We also meet with customers fairly regularly. I meet with customers and talk to them about online safety, security and commercial account takeover. The big thing that we really instituted this year though was I am constantly meeting with our branch managers and relationship managers of those commercial clients. I make them aware of what's going on, to have them in the middle so that they can speak to it when they're talking to customers because they really are our front line.
KITTEN: Do you feel that customers have been receptive to some of the education efforts that you've put out there?
ROGALSKI: They're much more receptive after they have an issue. That being said, they are receptive and they know we're willing to help. Banking is built on trust and the more you can build that trust relationship with the customer the happier they are. They understand we're looking out for them.
Fraud and SecurityKITTEN: Now can you tell us a little bit about how your fraud and security teams are aligned and what steps you've taken to ensure that the two teams work in tandem to address ongoing and emerging cyberthreats, as well as risks?
ROGALSKI: As luck would have it, my team actually sits directly next to our fraud team, so it actually makes things very easy for us to communicate. Additionally, I regularly meet with the head of fraud at least twice a month, if not more than that. He sits around the corner from me as well. We do assist in all the cyberinvestigations that the fraud group takes on. They're more of a traditional fraud group and they're getting more cyber now as we start to grow bigger. Then we also have something called the emerging threats working group that the fraud group participates in with us. This is really looking at threats that are coming down the road and possible fraud that's coming down the road, making sure we have a plan in place and a way to attack it.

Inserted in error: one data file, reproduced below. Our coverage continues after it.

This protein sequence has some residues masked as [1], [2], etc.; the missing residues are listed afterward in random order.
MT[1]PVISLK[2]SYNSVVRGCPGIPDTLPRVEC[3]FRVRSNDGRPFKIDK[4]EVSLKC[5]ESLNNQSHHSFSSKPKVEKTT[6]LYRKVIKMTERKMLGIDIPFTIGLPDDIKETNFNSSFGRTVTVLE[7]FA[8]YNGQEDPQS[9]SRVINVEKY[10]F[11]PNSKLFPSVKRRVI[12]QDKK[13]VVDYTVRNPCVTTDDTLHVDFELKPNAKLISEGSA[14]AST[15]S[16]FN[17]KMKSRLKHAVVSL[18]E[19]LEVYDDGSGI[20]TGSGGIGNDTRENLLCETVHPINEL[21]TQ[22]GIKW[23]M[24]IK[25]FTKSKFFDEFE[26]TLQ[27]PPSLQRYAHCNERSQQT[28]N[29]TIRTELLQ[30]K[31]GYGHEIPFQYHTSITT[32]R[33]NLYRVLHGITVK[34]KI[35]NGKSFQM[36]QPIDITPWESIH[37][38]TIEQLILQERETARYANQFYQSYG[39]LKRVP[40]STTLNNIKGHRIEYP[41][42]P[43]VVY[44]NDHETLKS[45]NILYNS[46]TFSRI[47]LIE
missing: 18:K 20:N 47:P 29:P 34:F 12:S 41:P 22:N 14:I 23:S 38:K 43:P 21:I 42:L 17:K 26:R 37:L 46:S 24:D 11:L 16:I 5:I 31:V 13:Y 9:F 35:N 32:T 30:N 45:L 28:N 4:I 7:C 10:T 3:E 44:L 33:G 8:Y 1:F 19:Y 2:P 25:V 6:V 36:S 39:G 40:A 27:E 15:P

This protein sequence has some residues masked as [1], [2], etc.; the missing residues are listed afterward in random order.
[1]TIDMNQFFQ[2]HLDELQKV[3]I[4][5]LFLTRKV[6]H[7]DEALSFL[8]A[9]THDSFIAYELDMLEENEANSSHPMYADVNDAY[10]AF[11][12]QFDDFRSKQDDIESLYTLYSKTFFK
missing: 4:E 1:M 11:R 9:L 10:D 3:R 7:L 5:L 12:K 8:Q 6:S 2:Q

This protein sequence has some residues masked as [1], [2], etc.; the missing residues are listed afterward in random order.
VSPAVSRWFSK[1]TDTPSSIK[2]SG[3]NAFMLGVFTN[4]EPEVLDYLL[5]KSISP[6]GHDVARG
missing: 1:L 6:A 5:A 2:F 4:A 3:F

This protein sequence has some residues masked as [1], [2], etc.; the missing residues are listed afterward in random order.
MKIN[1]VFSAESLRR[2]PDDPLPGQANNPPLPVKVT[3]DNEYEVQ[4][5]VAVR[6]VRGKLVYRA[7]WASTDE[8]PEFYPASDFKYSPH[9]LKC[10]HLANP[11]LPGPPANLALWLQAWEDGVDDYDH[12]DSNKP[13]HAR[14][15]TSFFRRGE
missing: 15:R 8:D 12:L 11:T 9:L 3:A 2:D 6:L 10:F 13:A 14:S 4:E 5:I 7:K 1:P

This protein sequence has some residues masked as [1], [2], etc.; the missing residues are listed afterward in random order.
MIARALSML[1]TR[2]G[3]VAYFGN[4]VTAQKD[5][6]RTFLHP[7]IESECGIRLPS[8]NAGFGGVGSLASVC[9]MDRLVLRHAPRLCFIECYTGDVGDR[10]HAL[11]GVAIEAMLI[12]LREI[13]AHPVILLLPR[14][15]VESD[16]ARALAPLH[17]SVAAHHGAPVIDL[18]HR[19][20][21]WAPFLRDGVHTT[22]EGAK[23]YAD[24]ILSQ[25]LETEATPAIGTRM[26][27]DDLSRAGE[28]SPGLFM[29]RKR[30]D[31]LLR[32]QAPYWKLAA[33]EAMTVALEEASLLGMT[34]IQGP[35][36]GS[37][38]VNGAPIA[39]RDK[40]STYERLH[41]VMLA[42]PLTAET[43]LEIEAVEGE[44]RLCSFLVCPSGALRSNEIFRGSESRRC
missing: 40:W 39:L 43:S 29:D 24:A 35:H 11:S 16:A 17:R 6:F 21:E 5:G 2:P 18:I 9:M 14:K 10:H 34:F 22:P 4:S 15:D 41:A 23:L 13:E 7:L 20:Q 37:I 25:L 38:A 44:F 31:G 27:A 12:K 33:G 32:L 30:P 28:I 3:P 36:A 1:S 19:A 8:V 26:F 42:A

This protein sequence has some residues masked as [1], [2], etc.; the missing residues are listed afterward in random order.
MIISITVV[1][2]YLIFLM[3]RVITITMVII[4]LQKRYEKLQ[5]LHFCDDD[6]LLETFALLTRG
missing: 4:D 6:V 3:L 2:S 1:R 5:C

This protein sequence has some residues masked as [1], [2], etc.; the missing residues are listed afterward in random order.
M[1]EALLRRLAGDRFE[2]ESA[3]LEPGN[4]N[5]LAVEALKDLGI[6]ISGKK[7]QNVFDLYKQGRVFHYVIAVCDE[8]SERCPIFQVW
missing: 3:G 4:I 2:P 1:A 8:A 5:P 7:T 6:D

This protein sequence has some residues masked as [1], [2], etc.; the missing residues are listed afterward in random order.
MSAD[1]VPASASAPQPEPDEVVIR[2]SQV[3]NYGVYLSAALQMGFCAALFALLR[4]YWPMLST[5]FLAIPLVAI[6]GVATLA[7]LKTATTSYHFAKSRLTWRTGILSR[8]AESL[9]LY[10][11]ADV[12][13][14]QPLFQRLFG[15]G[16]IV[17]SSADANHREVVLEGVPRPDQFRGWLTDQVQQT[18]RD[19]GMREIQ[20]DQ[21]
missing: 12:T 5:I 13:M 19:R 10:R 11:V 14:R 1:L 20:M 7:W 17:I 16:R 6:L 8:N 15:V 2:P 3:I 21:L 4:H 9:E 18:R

KITTEN: What advice can you offer other institutions as they work to develop plans and strategy to address online authentication, whether that be in-band or out-of-band?
ROGALSKI: I think the best advice I can give is just be proactive about it. Don't wait for something to happen or wait for the regulation to come. We've been looking at different options and we were waiting for the FFIEC regulation to come down. But we felt like we were in a pretty good secure place because of the ongoing risk assessments.
KITTEN: Before we close, what final thoughts would you like to leave with our audience as they relate to online security, complying with the new FFIEC guidance and user authentication generally?
ROGALSKI: Get started early. You can't start soon enough. Awareness is a great tool and it's pretty cheap to do. It's a couple of hours of your time typically to go out and speak to a group of customers. It makes them feel much better about awareness and it's cheap and effective. With layered security there is no silver bullet. If there was a silver bullet, I wouldn't be working here because I'd be working for that company. And leverage your partners. You need to leverage the people you're working with and your partners, both internal and external partners. The last thing I'd close with is security should be enabling business, not getting in the way of it.